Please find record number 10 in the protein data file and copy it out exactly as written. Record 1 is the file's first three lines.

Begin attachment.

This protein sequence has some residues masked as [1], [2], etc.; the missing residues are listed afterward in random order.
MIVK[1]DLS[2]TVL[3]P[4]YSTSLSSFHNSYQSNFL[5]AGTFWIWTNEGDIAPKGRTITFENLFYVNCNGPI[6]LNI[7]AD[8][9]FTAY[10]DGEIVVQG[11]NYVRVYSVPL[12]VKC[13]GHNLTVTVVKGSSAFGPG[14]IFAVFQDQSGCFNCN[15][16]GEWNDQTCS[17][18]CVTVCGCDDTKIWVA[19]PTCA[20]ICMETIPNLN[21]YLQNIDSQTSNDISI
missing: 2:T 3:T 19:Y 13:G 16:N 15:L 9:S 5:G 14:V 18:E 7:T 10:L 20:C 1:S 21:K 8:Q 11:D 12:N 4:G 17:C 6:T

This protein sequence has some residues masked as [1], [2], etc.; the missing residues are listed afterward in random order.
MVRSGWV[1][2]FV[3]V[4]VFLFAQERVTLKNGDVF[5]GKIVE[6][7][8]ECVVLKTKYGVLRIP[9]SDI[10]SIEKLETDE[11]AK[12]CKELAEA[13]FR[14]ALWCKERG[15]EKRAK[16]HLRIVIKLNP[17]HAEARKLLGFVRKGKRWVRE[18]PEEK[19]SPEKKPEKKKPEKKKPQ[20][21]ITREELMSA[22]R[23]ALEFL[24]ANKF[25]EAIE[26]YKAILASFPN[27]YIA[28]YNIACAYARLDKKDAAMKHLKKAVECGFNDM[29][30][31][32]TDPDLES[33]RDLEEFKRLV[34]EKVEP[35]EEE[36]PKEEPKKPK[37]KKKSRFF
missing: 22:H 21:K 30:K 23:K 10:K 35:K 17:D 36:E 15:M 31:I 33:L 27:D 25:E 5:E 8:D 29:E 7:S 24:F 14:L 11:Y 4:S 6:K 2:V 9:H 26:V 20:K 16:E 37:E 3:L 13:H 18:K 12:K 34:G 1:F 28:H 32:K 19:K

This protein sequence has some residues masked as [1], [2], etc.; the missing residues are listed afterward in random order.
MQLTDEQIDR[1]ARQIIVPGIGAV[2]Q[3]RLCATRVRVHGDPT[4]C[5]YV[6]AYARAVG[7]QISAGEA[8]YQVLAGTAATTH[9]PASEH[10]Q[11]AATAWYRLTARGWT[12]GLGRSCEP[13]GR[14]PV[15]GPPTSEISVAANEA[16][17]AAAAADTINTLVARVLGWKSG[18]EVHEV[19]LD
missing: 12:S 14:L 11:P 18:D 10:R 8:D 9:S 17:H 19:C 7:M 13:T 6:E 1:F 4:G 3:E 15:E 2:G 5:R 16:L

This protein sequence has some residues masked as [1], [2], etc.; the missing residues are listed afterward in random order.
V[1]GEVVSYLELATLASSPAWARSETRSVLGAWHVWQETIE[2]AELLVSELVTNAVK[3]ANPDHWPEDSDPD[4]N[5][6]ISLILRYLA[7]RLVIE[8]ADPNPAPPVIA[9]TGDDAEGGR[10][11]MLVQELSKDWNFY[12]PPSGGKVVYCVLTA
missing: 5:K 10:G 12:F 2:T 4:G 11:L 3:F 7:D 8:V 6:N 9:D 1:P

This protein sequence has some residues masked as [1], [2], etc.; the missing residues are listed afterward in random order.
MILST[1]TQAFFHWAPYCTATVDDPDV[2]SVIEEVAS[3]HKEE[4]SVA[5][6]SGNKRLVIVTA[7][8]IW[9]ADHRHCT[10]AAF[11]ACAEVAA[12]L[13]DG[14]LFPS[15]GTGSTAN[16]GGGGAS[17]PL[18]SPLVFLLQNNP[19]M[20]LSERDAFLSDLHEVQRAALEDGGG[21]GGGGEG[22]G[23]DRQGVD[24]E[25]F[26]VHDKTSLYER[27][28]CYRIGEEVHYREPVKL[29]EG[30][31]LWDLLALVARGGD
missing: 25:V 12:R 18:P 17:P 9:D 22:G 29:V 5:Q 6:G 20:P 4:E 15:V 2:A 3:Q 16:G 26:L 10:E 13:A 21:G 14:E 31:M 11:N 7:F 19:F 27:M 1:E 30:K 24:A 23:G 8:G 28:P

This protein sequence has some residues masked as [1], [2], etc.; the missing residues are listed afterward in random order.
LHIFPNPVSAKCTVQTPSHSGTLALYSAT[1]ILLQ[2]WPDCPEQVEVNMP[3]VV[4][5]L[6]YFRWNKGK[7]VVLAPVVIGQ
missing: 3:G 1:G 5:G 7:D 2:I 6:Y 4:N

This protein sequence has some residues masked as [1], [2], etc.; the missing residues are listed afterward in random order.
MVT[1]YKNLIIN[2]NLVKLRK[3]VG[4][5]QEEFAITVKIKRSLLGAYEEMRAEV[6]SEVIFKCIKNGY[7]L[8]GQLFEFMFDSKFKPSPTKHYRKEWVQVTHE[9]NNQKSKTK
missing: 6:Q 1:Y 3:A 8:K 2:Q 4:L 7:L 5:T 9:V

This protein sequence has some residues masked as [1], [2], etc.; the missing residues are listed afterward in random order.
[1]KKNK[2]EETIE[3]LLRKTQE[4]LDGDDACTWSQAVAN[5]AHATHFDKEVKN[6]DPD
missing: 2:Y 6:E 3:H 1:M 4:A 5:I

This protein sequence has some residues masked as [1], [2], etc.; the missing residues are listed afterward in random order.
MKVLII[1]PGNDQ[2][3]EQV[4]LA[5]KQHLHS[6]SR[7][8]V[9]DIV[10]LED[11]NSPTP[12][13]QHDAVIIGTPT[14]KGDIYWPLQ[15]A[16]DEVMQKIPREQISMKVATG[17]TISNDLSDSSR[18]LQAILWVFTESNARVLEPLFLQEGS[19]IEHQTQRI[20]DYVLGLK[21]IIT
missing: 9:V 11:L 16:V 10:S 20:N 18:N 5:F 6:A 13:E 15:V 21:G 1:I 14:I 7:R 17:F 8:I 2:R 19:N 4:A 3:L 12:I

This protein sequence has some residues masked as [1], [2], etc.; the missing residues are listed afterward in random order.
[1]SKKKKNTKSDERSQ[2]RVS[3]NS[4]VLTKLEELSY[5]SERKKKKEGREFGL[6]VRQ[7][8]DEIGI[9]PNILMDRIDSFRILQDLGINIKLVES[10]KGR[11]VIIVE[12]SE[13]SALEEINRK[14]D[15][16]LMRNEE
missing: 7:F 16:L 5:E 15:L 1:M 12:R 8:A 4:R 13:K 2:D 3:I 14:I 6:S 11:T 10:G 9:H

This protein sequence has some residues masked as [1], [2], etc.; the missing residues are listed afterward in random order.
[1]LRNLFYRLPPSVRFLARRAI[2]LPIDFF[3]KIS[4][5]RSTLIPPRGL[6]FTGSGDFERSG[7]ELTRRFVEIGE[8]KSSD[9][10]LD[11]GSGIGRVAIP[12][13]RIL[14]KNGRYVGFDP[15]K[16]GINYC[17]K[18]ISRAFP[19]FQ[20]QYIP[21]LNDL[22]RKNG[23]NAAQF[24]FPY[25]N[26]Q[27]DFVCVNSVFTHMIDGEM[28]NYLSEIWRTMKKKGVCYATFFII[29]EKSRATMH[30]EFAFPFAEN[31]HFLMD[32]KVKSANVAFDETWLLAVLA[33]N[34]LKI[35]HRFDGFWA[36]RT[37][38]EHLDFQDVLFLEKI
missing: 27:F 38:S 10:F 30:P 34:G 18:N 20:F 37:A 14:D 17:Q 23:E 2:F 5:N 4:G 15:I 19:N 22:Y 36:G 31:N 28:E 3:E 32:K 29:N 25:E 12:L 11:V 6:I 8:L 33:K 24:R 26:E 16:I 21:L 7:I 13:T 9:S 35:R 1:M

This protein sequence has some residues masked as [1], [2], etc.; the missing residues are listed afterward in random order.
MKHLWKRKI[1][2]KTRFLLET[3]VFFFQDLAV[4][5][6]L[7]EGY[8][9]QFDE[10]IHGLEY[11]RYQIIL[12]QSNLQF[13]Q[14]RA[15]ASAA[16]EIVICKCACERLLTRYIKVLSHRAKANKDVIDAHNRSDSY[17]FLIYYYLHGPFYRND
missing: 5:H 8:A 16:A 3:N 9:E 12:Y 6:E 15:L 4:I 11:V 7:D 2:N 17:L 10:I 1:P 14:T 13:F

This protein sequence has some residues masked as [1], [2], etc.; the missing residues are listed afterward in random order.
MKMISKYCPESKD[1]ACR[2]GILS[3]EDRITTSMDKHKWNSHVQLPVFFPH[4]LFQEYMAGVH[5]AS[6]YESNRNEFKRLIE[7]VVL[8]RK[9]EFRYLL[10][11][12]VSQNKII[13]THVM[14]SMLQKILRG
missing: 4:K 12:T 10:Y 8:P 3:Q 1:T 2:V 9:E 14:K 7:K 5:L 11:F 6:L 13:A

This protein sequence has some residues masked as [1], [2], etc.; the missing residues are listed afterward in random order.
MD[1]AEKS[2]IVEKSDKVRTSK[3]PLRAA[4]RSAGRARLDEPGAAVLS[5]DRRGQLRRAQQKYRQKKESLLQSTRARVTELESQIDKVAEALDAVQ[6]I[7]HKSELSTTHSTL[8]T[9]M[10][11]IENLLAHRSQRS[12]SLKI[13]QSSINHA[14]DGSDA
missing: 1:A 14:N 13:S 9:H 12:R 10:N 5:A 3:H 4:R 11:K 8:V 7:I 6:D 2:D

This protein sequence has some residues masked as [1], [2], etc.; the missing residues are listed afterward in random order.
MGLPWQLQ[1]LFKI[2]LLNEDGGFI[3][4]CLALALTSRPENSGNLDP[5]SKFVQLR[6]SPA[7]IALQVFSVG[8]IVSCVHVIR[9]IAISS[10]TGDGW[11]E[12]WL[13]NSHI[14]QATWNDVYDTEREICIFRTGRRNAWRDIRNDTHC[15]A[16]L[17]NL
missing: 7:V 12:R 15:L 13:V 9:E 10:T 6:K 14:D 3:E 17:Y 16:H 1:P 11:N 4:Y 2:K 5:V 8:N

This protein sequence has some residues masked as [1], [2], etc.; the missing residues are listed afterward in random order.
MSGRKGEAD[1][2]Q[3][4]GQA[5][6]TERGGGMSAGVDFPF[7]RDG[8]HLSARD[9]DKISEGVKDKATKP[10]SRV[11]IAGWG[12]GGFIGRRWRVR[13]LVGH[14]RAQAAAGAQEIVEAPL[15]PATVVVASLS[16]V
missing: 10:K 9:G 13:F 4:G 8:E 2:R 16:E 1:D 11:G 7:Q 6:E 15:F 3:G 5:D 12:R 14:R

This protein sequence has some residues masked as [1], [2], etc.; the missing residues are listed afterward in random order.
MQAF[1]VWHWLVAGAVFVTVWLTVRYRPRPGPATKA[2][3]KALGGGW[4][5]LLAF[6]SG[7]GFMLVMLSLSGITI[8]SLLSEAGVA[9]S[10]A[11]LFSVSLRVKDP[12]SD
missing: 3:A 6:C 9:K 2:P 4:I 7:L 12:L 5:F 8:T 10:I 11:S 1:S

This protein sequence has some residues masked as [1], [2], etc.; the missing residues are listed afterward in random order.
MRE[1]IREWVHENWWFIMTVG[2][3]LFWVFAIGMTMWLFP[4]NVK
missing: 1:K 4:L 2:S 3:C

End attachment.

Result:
This protein sequence has some residues masked as [1], [2], etc.; the missing residues are listed afterward in random order.
[1]SKKKKNTKSDERSQ[2]RVS[3]NS[4]VLTKLEELSY[5]SERKKKKEGREFGL[6]VRQ[7][8]DEIGI[9]PNILMDRIDSFRILQDLGINIKLVES[10]KGR[11]VIIVE[12]SE[13]SALEEINRK[14]D[15][16]LMRNEE
missing: 7:F 16:L 5:E 15:L 1:M 12:R 8:A 4:R 13:K 2:D 3:I 14:I 6:S 11:T 10:G 9:H